Here's a simple result I have seen several times recently, a bit
surprising when you first see it.

Theorem: co-NEXP is in NEXP/poly.

NEXP are the languages accepted in nondeterministic time
2^{poly(n)}. A language L is in C/poly for a complexity class
C if there is a language A in C and a list of strings a_{0},
a_{1}, ... with |a_{n}| bounded by a polynomial in n
such that x is in L if and only if
(x,a_{|x|}) is in A.

I don't know who first showed this theorem and since the proof is rather simple
it may have never been published. Let K be a complete set for NEXP and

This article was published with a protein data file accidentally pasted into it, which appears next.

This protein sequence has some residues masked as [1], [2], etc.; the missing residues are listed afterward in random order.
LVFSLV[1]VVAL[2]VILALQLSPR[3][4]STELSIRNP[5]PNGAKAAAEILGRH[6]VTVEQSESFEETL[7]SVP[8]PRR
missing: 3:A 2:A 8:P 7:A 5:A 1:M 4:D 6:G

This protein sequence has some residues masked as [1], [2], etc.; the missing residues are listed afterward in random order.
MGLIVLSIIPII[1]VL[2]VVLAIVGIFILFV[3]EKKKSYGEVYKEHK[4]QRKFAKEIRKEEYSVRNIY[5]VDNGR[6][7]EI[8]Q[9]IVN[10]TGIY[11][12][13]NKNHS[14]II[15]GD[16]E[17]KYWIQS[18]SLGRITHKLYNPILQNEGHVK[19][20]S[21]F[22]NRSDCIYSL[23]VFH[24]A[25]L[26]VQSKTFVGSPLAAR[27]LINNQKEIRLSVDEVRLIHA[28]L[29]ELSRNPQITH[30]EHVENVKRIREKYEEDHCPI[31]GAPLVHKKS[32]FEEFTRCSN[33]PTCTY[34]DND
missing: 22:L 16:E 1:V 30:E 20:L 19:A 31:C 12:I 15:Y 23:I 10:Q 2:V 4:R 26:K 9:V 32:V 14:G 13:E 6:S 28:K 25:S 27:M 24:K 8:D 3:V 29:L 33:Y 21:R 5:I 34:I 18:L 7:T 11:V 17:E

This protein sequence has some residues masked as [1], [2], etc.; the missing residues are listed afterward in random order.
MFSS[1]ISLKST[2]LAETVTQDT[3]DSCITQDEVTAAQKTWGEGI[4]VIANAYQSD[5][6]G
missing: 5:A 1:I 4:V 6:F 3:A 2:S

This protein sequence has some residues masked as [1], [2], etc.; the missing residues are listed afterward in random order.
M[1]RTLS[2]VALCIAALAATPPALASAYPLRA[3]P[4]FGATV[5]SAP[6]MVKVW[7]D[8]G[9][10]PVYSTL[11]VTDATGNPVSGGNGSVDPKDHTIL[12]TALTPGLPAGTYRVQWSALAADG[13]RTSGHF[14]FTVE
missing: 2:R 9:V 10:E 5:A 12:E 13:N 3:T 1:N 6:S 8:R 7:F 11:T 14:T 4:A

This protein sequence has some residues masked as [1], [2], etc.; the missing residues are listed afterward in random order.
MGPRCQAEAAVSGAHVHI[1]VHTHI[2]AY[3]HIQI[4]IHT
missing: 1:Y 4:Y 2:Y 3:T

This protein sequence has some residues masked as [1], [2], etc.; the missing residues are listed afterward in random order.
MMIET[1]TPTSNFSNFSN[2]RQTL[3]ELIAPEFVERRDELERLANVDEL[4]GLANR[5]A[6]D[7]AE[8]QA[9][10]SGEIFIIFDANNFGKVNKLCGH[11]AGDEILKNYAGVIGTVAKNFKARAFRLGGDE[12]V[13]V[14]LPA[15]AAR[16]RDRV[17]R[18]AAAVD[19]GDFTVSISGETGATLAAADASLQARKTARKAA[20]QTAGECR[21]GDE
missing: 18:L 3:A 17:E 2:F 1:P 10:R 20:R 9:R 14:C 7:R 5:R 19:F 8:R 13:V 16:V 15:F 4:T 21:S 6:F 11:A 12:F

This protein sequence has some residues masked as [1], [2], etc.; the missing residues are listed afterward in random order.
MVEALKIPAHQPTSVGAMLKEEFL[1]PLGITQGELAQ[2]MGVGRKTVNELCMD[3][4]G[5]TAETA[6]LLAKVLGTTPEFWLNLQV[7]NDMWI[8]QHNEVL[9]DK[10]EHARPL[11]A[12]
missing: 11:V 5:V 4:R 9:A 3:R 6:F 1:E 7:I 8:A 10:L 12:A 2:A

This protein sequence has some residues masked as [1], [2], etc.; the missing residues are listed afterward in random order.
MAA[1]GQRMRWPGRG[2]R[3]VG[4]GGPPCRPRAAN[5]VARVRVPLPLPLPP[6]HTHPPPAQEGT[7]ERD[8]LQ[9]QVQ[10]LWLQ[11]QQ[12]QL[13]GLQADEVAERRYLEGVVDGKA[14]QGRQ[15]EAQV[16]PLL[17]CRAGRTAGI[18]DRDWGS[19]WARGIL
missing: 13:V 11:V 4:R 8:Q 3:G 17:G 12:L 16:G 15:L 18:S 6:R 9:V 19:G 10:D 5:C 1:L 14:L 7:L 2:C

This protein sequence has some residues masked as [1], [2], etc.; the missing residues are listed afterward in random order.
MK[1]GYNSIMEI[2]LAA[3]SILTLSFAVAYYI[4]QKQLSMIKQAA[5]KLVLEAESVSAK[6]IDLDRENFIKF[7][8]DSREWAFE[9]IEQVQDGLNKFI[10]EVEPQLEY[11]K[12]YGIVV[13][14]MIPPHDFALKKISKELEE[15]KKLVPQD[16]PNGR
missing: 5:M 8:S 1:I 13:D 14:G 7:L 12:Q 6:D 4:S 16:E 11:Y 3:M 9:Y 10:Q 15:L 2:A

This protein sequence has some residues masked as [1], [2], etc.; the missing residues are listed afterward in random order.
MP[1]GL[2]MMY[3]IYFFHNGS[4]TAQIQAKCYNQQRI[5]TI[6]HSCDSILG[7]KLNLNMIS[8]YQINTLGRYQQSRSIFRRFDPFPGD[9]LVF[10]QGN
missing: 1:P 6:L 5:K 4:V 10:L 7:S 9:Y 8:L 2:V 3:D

the polynomial length advice a_{n} for strings of length n is just
the number of strings of length n in K. To nondeterministically check
that y of length n is not in K, just guess a_{n} strings other
than y of length n and verify they are in K.

This kind of result does not likely hold for NP. Yap shows that if
co-NP is in NP/poly then the polynomial-time hierarchy collapses to the
third level. This theorem above does not imply co-NEXP has
subexponential nondeterministic circuit since exponential circuits
might be required to describe the exponential computation.

Harry Buhrman noticed you can strengthen the result to show that
EXP_{tt}^{NP} is in NEXP/poly where
EXP_{tt}^{NP} are the set of languages nonadaptively
reducible to an NP set in exponential time.